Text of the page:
The 2015-2016 school year marks a significant change in direction for the four junior/senior high schools in the Syracuse Roman Catholic Diocese. As of July 1, 2015, Bishop Ludden Junior/Senior High School, Syracuse; Bishop Grimes Junior/Senior High School, East Syracuse; Notre Dame Junior/Senior High School, Utica; and Seton Catholic Central, Binghamton, officially began operating under a decentralized business model, which allows each school to operate more independently and in response to the specific needs of its community, according to William Crist, superintendent of Catholic Schools.

Under the new model, each school now has a professional, autonomous board of trustees with members who range from local business professionals, alumni, parents, and educational and church leaders. In conjunction with school administrators, each board now has the authority to make key decisions regarding school policy, organizational oversight and finance, while articulating an appropriate vision and formulating individual strategies appropriate to each school’s specific needs. With the approval of Bishop Robert J. Cunningham, each school’s board recently completed a new operating agreement, school charter, by-laws, a lease agreement and a financial plan with the common goal of maintaining financial independence and self-sufficiency.

“We are pleased with the tremendous progress and commitment each of our high schools has made to decentralization and to the future of Catholic education within the Diocese of Syracuse,” said Crist. “Allowing schools to make decisions at the local level under the direct guidance of those who best understand each community’s needs and priorities is a model we are certain will result in growth for our schools and continued success for our students.”

Notre Dame and Seton Catholic Central began the decentralization process several years ago and have already seen success. Their initial work paved the way for Bishop Ludden and Bishop Grimes to follow, so that, as of this academic year, all four schools are working under the decentralization business model.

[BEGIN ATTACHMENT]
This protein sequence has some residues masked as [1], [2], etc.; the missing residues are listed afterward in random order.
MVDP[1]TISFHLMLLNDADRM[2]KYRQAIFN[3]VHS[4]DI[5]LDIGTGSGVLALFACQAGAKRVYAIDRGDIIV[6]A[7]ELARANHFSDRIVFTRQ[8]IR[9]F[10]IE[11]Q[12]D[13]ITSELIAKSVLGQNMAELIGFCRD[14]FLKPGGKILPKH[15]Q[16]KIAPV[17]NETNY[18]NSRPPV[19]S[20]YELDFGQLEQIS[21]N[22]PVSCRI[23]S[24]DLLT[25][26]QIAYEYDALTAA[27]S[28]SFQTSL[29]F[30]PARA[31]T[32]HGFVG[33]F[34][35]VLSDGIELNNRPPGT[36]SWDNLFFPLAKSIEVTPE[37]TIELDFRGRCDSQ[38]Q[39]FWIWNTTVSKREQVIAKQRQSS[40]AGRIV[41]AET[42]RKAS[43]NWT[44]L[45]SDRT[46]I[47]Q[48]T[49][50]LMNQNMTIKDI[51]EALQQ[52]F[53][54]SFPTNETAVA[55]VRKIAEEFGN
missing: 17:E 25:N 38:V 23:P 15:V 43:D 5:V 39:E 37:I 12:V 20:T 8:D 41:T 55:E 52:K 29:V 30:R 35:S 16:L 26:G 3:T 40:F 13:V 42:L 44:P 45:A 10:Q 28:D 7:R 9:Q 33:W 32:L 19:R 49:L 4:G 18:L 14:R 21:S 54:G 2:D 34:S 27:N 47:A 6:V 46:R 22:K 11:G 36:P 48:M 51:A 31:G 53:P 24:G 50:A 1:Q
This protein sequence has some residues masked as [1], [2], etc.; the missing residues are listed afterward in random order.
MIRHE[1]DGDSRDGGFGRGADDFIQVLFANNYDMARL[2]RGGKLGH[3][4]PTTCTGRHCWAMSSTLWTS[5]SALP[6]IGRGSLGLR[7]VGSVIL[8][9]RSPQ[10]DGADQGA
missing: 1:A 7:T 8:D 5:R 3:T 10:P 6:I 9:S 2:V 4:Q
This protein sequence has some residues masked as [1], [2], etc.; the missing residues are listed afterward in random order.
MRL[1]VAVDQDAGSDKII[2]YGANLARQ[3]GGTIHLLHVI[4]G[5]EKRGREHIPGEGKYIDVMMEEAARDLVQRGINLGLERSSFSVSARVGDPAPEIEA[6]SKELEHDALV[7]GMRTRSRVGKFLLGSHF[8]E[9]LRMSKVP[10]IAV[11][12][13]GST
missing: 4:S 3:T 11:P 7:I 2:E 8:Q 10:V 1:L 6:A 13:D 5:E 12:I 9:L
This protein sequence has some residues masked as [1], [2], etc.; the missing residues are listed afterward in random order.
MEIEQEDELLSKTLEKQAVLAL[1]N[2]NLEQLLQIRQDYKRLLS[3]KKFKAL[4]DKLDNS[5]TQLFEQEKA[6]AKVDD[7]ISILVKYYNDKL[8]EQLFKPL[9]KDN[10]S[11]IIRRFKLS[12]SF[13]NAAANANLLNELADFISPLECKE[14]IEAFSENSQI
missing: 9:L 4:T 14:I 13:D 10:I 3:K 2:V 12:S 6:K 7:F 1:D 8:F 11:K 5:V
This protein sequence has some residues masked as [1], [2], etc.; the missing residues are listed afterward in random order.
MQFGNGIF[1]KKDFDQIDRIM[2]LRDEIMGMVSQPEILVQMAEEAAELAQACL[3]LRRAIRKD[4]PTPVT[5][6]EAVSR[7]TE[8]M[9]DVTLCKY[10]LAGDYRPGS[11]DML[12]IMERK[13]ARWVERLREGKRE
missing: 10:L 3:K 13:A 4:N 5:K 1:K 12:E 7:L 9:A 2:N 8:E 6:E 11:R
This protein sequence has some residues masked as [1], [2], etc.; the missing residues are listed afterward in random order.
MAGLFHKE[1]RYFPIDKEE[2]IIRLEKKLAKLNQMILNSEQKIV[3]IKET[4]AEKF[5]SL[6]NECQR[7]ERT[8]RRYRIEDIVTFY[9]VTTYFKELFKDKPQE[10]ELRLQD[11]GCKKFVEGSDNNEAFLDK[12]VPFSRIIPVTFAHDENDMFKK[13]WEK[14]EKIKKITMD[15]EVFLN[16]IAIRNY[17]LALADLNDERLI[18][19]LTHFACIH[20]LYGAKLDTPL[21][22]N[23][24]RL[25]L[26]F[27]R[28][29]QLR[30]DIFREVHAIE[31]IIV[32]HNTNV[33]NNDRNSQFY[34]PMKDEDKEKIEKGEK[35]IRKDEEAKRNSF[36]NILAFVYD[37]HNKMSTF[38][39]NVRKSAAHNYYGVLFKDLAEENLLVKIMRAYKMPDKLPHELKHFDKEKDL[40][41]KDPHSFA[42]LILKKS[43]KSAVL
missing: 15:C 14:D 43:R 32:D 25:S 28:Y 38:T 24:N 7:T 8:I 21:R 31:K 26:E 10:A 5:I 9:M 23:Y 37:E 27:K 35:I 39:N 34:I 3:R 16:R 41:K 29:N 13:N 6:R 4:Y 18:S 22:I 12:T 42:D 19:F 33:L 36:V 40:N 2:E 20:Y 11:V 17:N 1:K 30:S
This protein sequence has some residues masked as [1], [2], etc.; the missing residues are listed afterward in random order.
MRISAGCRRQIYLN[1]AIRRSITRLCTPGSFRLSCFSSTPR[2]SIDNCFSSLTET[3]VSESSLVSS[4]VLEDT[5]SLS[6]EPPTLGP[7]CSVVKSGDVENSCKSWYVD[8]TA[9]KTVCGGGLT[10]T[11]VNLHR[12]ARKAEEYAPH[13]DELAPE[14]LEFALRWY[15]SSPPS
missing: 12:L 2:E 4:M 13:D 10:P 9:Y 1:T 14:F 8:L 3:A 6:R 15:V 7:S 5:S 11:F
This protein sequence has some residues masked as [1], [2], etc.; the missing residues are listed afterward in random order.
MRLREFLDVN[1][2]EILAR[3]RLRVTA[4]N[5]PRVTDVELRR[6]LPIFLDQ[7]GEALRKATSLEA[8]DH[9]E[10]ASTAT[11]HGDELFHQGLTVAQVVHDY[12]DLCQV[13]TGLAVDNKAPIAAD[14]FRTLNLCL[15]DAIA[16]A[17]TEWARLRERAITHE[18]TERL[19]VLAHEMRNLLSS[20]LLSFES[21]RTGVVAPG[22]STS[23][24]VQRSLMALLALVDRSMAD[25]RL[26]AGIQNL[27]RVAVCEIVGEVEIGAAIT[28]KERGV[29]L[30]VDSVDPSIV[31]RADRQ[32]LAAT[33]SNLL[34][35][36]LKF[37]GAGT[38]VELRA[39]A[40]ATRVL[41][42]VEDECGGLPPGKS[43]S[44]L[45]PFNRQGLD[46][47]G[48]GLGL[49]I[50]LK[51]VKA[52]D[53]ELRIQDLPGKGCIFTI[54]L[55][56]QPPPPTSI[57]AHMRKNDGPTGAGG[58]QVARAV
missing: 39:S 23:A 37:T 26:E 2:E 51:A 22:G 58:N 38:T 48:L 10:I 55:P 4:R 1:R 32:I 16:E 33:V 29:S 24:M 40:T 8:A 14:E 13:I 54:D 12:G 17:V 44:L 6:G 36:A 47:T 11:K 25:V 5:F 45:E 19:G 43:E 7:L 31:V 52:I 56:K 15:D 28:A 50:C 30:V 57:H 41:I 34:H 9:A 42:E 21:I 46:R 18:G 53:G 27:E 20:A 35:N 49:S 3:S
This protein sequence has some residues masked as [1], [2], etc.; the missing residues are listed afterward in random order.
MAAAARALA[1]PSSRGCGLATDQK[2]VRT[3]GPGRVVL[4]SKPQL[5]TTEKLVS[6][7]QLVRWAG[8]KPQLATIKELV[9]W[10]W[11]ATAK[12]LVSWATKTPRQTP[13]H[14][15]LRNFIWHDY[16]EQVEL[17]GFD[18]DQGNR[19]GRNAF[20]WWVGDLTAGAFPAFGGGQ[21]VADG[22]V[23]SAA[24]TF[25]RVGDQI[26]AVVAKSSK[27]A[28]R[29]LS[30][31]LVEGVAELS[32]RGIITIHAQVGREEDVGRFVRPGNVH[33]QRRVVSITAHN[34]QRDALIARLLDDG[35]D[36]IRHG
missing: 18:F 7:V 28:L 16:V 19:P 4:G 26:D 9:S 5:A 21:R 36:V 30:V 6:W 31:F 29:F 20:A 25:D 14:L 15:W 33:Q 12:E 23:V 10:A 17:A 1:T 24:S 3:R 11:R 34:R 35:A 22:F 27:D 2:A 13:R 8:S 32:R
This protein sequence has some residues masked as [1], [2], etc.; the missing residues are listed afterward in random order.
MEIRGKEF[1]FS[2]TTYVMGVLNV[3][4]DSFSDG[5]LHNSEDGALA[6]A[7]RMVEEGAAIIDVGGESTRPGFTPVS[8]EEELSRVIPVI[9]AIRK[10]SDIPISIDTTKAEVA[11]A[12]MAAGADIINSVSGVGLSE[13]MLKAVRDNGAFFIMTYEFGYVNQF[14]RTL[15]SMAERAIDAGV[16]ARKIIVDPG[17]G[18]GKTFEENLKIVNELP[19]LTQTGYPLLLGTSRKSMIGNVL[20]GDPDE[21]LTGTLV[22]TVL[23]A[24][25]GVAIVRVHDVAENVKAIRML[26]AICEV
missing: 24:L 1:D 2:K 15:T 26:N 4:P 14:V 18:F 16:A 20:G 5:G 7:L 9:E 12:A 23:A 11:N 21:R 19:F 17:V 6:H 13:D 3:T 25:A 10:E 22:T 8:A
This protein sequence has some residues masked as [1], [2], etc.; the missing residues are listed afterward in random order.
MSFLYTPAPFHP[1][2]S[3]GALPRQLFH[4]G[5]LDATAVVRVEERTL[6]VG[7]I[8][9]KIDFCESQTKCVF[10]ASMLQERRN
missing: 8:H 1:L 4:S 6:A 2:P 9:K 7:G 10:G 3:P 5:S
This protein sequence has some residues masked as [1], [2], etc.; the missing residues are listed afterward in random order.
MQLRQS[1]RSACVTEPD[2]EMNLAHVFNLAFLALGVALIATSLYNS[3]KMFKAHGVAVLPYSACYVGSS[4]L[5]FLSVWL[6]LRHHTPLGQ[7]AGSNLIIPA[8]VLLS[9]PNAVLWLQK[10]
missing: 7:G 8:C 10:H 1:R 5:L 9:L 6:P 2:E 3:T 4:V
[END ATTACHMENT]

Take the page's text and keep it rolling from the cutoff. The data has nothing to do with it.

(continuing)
Bishop Ludden Junior/Senior High School looks forward to fully implementing this new business model when the doors open in September, according to Carl Masterpole, president of Ludden’s board of trustees. “Our view into the future of Bishop Ludden is a bright one, not only for the upcoming school year but for many years to come,” he said. “Bishop Cunningham has given our school the opportunity to more directly forge our future as a result of the decentralization plan. Ludden leaders have seized this opportunity and have embarked on an initiative to improve our educational programs, which includes hiring several new highly qualified teachers, upgrading the use of technology in the classroom, and focusing on increased student safety, energy conservation and an enhanced learning environment. Our future couldn’t be brighter, and we thank Bishop Cunningham for entrusting the Bishop Ludden Community with the future of our great school.”

Henry Fust, president of the board of trustees at Bishop Grimes Junior/Senior High School agrees. “This is an exciting time for Bishop Grimes as we come together under the direction of a new board and a new model for secondary Catholic education that is certain to benefit our school at every level,” said Fust, who brings his expertise as a founding partner of Fust Charles Chambers, LLP, a local certified public accounting fi rm. “Already the plans we’ve put in place have resulted in increased enrollment for the fall of 2015 and a momentum that is sure to continue in the years ahead. We have great faith in the student, parents, faculty and board members at this school, and we look forward to working together, along with the Bishop and the School Superintendent, to ensure that Bishop Grimes continues to thrive.”

Notre Dame has already seen proven success with increased enrollment and the additional of various curricular and co-curricular programs.

“It is safe to say that none of this would have happened without giving Notre Dame back to the community,” said Jim Joseph, president of the Notre Dame Junior/Senior High School board of trustees. “We have built a local management team, recruited a local board of directors, invested in the Utica-Herkimer Community Foundation and forged an incredible partnership with the Good News Foundation. These efforts have resulted in three years of hitting our capital campaign targets and three consecutive years of enrollment growth.

“Furthermore, we have more than 20 students from outside the U.S. attending Notre Dame this fall and a waiting list for some of our elementary classes,” added Joseph, who brings with him his expertise as the dean of the Madden School of Business at Le Moyne College.

Enrollment for all four diocesan high schools and 18 elementary schools continues over the next several weeks for the 2015-2016 school year. For information, visit any local Catholic school or go to

Website Proudly Supported By

Learn More